Water for Elephants ✮✮


by Glenn Lovell

Ladies and gentlemen, please now turn your attention to the center ring, where a romance between a handsome young stowaway and our show’s star attraction, Marlena, is about to play out. Forgive the gooey confection sticking to your shoes ‒ it’s sawdust and syrup, a common nuisance when picking your way through chick-flick territory.

Pattinson: Circus Boy

If “Water for Elephants,” from the popular Sara Gruen novel, sometimes feels like a big-top “Titanic,” there’s good reason: The story is told in long-winded flashback; it boasts a pair of star-crossed lovers hounded by a jealous older man; and, from the opening moments, it foretells of a catastrophe ‒ “the most famous circus disaster in history,” no less.

Standing in for those treacherous icebergs? A few unhappy roustabouts, a couple of toothless lions, and a temperamental pachyderm named Rosie.

Hunk du jour Robert Pattinson (the “Twilight” series) is Gruen’s malleable hero, Jacob Jankowski, an aspiring veterinarian whose immigrant roots will play a pivotal, if unlikely, role in the outcome. The setting is Depression New York and environs, a time of hoboes, bad grain alcohol and speakeasies. While taking his final exam at Cornell, Jacob receives bad news: his parents have been killed in an accident and, thanks to those college loans, have left their only son destitute. What’s a boy to do during such harsh times? Ride the rails, of course.

As luck ‒ and creaky storytelling ‒ would have it, the first train Jacob hops belongs to the Benzini Bros. Circus, a cash-strapped stepchild of Ringling Bros. Running the operation (into the ground, from the looks of things) is August Rosenbluth (Christoph Waltz), who doubles as ring master and sadist. To meet payroll he throws his workers, not to the lions, but from the speeding train. Instead of tossing  the Ivy Leaguer, he employs him as circus vet. A thankless job, to be sure, as the boss likes to starve and beat his animals.

August treats his wife Marlena (Reese Witherspoon) marginally better, because her equestrian routine fills seats.  No one has to convince Jacob. When he isn’t protecting the show’s newly acquired elephant, he’s making cow eyes at Marlena, who reciprocates with mixed signals. All of which enrages the boss ‒ and leads to some rather nasty encounters.

If you’ve read ‒ or, for that matter, thumbed ‒ the book, all of this will be very predictable. Screenwriter Richard LaGravenese, who specializes in high-grade schmaltz (he adapted “The Bridges of Madison County”), has collapsed the narrative and combined characters to decent effect. Director Francis Lawrence, who apprenticed on CG adventures (“Constantine,” “I Am Legend”), begins promisingly with a textbook-perfect visual essay that might be titled “The Circus Comes to Town.” This montage, backed by James Newton Howard score, is robust and colorful and accomplishes a lot in the least amount of time.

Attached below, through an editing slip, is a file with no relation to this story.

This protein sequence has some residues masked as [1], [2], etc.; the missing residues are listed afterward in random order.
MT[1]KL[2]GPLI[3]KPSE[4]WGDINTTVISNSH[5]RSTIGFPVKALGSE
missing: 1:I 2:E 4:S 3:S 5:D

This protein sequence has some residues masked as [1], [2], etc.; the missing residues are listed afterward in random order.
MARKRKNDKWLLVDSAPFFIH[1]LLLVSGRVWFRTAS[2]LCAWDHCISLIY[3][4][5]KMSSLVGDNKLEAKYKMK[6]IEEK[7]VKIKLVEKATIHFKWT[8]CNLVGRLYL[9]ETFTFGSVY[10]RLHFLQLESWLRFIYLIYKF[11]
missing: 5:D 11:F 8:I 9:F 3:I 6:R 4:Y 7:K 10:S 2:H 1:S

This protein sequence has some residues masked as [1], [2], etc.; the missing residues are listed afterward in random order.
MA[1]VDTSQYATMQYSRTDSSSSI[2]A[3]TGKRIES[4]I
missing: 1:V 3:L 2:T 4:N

But then things bog down as the young lovers trade goo-goo eyes and August the cartoon sadomasochistic glowers from the shadows. That telegraphed circus disaster can’t be far off.

Of the three principals, Pattinson acquits himself best. He’s likable and understated, the quintessence of Barnum’s prize chump. Witherspoon, who I usually like, is miscast, both as incipient femme fatale and star bareback rider. Little wonder Benzini is in trouble ‒ Marlena’s specialty act, which makes liberal use of stunt double, is, in a word, lame-o. Waltz, who scored an Oscar for his laughing Nazi in “Inglourious Basterds,” seems to be channeling Klaus Kinski at his most bug-eyed this time around. In the tradition of some of the screen’s least memorable loonies, he’s charming one moment and threatening the next. But maybe that’s the point: Someone this unstable would run the Titanic aground.

For the record, “Water for Elephants” derives its title from the first, initially nonexistent job offered Jacob. It’s meant metaphorically, of course. And if you don’t get the point, August’s numerous speeches about the great unwashed craving illusion during hard economic times may help.

Benzini Bros., you see, is more ethereal than anything found under DeMille’s big top. It is ‒ drum roll, please ‒ the Circus of Life, a microcosm of man at his most foolish. Lawrence and company would have done well to study Max Ophul’s “Lola Montés” to nail this absurdist element. Peter Ustinov’s Ringmaster traded in dry sarcasm, August’s emcee settles for midway bombast.

WATER FOR ELEPHANTS. ✮✮ With Robert Pattinson, Reese Witherspoon, Christoph Waltz. Directed by Francis Lawrence; scripted by Richard LaGravenese from the Sara Gruen novel. 122 mins. Rated: PG-13 (for violence, adult content)

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